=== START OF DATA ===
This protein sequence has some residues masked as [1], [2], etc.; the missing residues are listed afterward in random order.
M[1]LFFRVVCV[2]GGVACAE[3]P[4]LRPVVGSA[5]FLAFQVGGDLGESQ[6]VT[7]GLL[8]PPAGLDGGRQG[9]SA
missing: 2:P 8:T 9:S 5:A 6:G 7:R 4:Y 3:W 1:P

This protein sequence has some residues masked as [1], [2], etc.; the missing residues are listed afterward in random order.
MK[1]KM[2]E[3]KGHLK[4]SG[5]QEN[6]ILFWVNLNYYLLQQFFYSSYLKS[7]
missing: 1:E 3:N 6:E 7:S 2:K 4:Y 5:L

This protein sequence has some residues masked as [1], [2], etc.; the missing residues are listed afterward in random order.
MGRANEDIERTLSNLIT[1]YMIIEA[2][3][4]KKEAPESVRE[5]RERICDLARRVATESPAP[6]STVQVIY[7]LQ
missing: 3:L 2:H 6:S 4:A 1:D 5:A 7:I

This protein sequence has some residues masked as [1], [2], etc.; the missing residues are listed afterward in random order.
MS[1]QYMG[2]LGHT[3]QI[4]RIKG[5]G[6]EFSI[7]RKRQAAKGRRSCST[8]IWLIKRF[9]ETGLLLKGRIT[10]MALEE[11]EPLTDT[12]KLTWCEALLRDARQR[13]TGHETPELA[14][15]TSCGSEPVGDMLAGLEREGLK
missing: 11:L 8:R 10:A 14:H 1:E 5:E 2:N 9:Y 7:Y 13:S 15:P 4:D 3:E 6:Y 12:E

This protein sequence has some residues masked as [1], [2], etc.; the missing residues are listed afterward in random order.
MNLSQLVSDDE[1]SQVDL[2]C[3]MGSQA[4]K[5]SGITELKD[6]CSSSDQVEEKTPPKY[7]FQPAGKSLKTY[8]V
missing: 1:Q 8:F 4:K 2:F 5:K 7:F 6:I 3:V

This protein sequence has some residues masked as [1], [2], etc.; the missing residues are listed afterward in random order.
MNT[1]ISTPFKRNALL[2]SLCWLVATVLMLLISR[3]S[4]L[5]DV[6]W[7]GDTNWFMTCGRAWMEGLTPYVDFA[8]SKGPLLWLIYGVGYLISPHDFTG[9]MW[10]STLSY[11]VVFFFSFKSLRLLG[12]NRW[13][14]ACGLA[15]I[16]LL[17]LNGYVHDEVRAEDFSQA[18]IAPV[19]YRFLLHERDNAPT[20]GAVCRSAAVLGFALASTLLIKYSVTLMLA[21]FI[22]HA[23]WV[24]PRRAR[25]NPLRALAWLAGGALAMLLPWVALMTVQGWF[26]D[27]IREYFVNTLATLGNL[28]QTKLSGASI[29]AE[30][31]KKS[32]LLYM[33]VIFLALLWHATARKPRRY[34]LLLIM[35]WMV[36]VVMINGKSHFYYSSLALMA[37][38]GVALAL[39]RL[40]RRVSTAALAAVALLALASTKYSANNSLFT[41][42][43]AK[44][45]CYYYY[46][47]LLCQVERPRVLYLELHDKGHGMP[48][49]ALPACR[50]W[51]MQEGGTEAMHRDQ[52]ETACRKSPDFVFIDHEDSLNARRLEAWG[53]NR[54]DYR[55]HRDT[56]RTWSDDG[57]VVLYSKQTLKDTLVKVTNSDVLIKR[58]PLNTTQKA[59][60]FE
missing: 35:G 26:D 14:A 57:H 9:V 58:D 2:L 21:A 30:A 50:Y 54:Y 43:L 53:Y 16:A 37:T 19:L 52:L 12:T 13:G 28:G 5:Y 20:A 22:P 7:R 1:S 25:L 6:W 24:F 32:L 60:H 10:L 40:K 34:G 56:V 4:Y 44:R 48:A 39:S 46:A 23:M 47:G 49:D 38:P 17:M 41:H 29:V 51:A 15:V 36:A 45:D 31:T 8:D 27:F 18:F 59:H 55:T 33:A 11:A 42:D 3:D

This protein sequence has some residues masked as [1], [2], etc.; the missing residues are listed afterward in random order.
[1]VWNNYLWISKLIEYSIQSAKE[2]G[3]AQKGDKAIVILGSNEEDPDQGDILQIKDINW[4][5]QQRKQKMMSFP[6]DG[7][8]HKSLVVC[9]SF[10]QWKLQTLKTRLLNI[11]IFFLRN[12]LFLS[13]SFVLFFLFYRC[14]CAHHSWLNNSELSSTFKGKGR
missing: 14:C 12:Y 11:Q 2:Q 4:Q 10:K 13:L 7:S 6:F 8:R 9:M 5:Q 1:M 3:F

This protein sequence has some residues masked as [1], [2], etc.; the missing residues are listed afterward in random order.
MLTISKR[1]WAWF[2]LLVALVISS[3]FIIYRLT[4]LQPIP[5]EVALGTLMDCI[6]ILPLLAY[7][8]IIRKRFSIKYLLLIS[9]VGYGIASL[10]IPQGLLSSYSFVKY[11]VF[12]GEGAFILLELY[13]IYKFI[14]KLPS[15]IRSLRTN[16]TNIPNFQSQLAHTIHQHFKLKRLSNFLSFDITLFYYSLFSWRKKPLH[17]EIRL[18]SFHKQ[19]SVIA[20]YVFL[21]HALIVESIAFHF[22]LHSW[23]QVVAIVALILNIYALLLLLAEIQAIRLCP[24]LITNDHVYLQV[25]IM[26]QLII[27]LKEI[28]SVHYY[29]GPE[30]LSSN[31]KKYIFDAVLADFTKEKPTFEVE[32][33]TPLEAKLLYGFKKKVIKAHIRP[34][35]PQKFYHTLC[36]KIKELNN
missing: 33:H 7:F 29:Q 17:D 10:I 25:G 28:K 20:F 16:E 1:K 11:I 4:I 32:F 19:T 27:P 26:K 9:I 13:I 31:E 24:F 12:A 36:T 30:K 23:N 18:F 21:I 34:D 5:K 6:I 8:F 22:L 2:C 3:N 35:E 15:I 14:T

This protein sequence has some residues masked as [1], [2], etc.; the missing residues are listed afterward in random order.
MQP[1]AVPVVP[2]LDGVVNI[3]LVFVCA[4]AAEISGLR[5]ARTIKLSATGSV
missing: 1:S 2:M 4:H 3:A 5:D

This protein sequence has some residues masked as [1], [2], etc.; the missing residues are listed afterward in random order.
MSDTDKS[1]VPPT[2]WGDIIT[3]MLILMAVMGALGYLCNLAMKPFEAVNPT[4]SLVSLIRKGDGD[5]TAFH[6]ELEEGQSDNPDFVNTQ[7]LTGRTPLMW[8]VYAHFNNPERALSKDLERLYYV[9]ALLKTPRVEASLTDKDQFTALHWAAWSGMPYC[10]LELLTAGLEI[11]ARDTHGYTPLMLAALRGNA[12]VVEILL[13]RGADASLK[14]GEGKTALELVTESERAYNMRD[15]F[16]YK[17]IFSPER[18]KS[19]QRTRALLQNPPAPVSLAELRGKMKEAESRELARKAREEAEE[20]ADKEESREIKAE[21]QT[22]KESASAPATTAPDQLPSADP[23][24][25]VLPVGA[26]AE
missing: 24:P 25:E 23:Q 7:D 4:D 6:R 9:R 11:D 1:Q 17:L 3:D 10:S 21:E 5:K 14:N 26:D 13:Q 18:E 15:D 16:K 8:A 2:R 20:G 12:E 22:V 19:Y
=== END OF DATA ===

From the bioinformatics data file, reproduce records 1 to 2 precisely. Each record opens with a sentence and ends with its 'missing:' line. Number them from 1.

This protein sequence has some residues masked as [1], [2], etc.; the missing residues are listed afterward in random order.
M[1]LFFRVVCV[2]GGVACAE[3]P[4]LRPVVGSA[5]FLAFQVGGDLGESQ[6]VT[7]GLL[8]PPAGLDGGRQG[9]SA
missing: 2:P 8:T 9:S 5:A 6:G 7:R 4:Y 3:W 1:P

This protein sequence has some residues masked as [1], [2], etc.; the missing residues are listed afterward in random order.
MK[1]KM[2]E[3]KGHLK[4]SG[5]QEN[6]ILFWVNLNYYLLQQFFYSSYLKS[7]
missing: 1:E 3:N 6:E 7:S 2:K 4:Y 5:L